Vermont Public is independent, community-supported media, serving Vermont with trusted, relevant and essential information. We share stories that bring people together, from every corner of our region. New to Vermont Public? Start here.

© 2024 Vermont Public | 365 Troy Ave. Colchester, VT 05446

Public Files:

For assistance accessing our public files, please contact or call 802-655-9451.
Play Live Radio
Next Up:
0:00 0:00
Available On Air Stations

KKK Recruitment Poster Sent To Two Burlington Residents

Annie Russell
Saturday, a group called Rights and Democracy Vermont gathered in front of Burlington's City Hall for a press conference in response to the news that Ku Klux Klan posters were delivered to two homes in the area.

Last week, two Burlington residents found what appears to be a recruitment poster for the Ku Klux Klan at their homes.

On Saturday, a group called Rights and Democracy held a press conference where Burlington officials, the Burlington police and a woman who received the flyer spoke to the public about the incidents.

Police say that the relative of one of the recipients called police, but that that call ended without a further investigation.

VPR reporter Annie Russell shared the details from this weekend’s press conference and the investigation thus far.

Who received these flyers:

As of now we know two people have received these flyers at their homes. One was a Black Lives Matter activist who has chosen to remain anonymous.

The other was a woman named Jocellyn Harvey. She's a young black woman from Burlington. She actually told me that she was very surprised to receive this kind of flyer because is not an activist, she's not quoted in the media very often.


Credit Rights and Democracy Vermont
Rights and Democracy Vermont
Jocellyn Harvey and a member of the Black Lives Matter movement (who has chosen to stay anonymous,) received the poster, shown here. Harvey says the poster arrived in her mail, Thursday.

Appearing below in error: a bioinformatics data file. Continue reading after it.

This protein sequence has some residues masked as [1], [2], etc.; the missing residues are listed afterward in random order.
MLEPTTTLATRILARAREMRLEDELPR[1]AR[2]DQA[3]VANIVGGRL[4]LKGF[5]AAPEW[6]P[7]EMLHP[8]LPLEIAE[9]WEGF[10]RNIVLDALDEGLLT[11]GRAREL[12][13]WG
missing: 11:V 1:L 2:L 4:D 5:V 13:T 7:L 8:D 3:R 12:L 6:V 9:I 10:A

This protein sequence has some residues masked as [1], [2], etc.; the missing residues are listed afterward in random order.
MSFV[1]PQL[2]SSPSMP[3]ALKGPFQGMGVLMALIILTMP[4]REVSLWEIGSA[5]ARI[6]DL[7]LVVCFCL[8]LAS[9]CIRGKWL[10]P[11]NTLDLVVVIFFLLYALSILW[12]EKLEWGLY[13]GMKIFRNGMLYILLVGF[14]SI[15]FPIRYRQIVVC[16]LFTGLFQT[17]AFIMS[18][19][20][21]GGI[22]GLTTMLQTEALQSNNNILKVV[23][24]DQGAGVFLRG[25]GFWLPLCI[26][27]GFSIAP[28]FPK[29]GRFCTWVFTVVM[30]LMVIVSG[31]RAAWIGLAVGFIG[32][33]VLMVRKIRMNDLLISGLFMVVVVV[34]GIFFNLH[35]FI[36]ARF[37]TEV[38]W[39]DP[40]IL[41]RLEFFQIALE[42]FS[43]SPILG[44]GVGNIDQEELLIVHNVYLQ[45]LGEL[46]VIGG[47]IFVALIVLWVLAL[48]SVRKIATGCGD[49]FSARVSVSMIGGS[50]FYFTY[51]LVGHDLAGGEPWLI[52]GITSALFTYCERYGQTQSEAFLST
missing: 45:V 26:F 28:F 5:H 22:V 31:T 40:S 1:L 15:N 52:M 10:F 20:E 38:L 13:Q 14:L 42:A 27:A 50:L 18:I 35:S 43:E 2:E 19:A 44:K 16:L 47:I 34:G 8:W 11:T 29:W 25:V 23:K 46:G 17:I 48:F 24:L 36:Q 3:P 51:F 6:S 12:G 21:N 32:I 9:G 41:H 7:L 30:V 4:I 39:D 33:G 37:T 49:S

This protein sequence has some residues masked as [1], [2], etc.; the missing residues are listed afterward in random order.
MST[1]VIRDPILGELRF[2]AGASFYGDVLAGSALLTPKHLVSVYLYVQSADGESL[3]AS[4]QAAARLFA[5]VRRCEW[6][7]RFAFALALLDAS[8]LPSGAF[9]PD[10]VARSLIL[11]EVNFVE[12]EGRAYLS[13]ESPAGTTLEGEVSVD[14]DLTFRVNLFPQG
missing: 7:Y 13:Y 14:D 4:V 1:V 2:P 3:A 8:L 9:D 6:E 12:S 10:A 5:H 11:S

She said at first she though it was a horrible prank. But after she logged onto Facebook and saw that another individual had received a similar flyer, she said at that point she was afraid that these flyers could be targeted to more people of color in the Burlington area.

She also said that, of course she hopes police catch the person or persons involved, but she felt it was important to speak out to let whoever is doing this know that there will be a public response.

What did Burlington Police have to say?

I spoke with Burlington Police Chief Brandon del Pozo about why police didn't immediately follow up on that call from a relative. He did say that was a mistake and that any incident that is motivated by bias will get a full investigation.

“It should not have ended at that phone call to my dispatch. It should have gone to the next step,” del Pozo said. “We found out about that the next morning and sprung into action. But I will be investigating internally why it ended at that level, and make sure that they understand in my police department that that's not tolerable."

There was a tense moment between del Pozo and Black Lives Matter activist Vicki Garrison during the press conference. What happened there?

Garrison criticized the police response. She claimed that, had there not been a press conference organized by Rights and Democracy, she didn't think there would have been a response. Del Pozo vehemently disagrees with that, and spoke to her during her speech.

The exchange between Vicki Garrison and Burlington Police Chief Brandon del Pozo during Saturday’s press conference. Garrison raised concern over the Burlington Police's response to the posters with Chief del Pozo, who responded from in the crowd.

Garrison: I will not accept the excuse that the Chief of Police gave. It took courage to pick up that phone and to trust white people to protect you. And that didn't happen. But for us being here right now and James bringing us together, we would not have had a response from police.”
Del Pozo: That's just not true ma'am. That's just not true.
Garrison: Do you want to take my moment? I didn't speak while you spoke. So you want to use your privilege and come in here?
Del Pozo: I apologize.

Was a crime committed here?

Again, that's what police are trying to figure out right now. Police say that it very well may rise to the level of a crime. But they need to determine if any of Vermont's criminal laws were violated.

And they gave some examples like harassment, menacing and disorderly conduct that could be potential charges of an investigation like this.

But at the very least del Pozo says the department hopes to expose this type of bias to the community.

Annie Russell was VPR's Deputy News Director. She came to VPR from NPR's Weekends on All Things Considered and WNYC's On The Media. She is a graduate of Columbia Journalism School.
Alex was a reporter and host of VPR's local All Things Considered. He was also the co-host and co-creator of the VPR program Brave Little State.
Latest Stories